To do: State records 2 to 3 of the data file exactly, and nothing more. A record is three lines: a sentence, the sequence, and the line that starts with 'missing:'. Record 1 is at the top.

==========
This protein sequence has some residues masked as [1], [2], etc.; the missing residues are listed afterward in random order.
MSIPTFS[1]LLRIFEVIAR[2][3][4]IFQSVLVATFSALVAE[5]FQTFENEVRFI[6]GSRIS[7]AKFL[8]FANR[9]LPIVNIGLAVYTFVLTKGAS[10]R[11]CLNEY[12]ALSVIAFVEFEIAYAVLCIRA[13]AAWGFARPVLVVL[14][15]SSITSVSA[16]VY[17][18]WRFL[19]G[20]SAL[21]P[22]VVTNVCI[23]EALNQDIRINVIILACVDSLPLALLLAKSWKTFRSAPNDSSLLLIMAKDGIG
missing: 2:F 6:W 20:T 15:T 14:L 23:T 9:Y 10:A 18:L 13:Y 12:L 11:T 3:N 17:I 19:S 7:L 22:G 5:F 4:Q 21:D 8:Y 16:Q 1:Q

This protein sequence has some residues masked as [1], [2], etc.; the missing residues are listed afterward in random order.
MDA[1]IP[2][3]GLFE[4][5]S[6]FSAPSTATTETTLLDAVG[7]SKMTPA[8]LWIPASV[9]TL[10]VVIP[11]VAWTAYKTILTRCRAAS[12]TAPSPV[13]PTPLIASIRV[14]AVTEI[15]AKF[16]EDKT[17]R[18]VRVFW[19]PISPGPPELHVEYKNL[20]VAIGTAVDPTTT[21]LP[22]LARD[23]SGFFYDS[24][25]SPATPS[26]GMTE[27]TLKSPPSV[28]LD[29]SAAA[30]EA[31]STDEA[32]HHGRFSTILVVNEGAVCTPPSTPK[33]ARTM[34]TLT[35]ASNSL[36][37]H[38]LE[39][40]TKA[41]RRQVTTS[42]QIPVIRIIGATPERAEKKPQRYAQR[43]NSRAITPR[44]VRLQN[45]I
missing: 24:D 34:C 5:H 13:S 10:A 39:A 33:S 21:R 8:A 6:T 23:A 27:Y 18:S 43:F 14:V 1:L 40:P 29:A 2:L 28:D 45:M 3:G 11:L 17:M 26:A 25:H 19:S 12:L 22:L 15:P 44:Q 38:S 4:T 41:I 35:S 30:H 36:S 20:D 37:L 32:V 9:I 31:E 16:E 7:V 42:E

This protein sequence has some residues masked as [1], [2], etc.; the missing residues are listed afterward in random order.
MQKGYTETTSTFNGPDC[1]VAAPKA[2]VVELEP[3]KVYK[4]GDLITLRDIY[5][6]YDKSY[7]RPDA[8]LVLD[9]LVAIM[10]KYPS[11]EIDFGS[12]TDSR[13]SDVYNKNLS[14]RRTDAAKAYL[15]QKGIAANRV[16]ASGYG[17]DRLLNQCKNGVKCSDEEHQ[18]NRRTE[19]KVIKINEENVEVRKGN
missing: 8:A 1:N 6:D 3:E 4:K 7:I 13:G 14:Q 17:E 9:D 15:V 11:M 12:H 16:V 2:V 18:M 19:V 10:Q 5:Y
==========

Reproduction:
This protein sequence has some residues masked as [1], [2], etc.; the missing residues are listed afterward in random order.
MDA[1]IP[2][3]GLFE[4][5]S[6]FSAPSTATTETTLLDAVG[7]SKMTPA[8]LWIPASV[9]TL[10]VVIP[11]VAWTAYKTILTRCRAAS[12]TAPSPV[13]PTPLIASIRV[14]AVTEI[15]AKF[16]EDKT[17]R[18]VRVFW[19]PISPGPPELHVEYKNL[20]VAIGTAVDPTTT[21]LP[22]LARD[23]SGFFYDS[24][25]SPATPS[26]GMTE[27]TLKSPPSV[28]LD[29]SAAA[30]EA[31]STDEA[32]HHGRFSTILVVNEGAVCTPPSTPK[33]ARTM[34]TLT[35]ASNSL[36][37]H[38]LE[39][40]TKA[41]RRQVTTS[42]QIPVIRIIGATPERAEKKPQRYAQR[43]NSRAITPR[44]VRLQN[45]I
missing: 24:D 34:C 5:H 13:S 10:A 39:A 33:S 21:R 8:A 6:T 23:A 27:Y 18:S 43:F 14:V 1:L 40:P 29:A 2:L 28:D 45:M 3:G 11:L 17:M 26:A 25:H 19:S 12:L 22:L 15:P 44:Q 38:S 4:T 41:I 35:S 30:H 36:S 20:D 37:L 32:V 9:I 31:E 16:E 7:V 42:E

This protein sequence has some residues masked as [1], [2], etc.; the missing residues are listed afterward in random order.
MQKGYTETTSTFNGPDC[1]VAAPKA[2]VVELEP[3]KVYK[4]GDLITLRDIY[5][6]YDKSY[7]RPDA[8]LVLD[9]LVAIM[10]KYPS[11]EIDFGS[12]TDSR[13]SDVYNKNLS[14]RRTDAAKAYL[15]QKGIAANRV[16]ASGYG[17]DRLLNQCKNGVKCSDEEHQ[18]NRRTE[19]KVIKINEENVEVRKGN
missing: 8:A 1:N 6:D 3:E 4:K 7:I 13:G 14:Q 17:E 9:D 15:V 11:M 12:H 16:V 2:V 18:M 19:V 10:Q 5:Y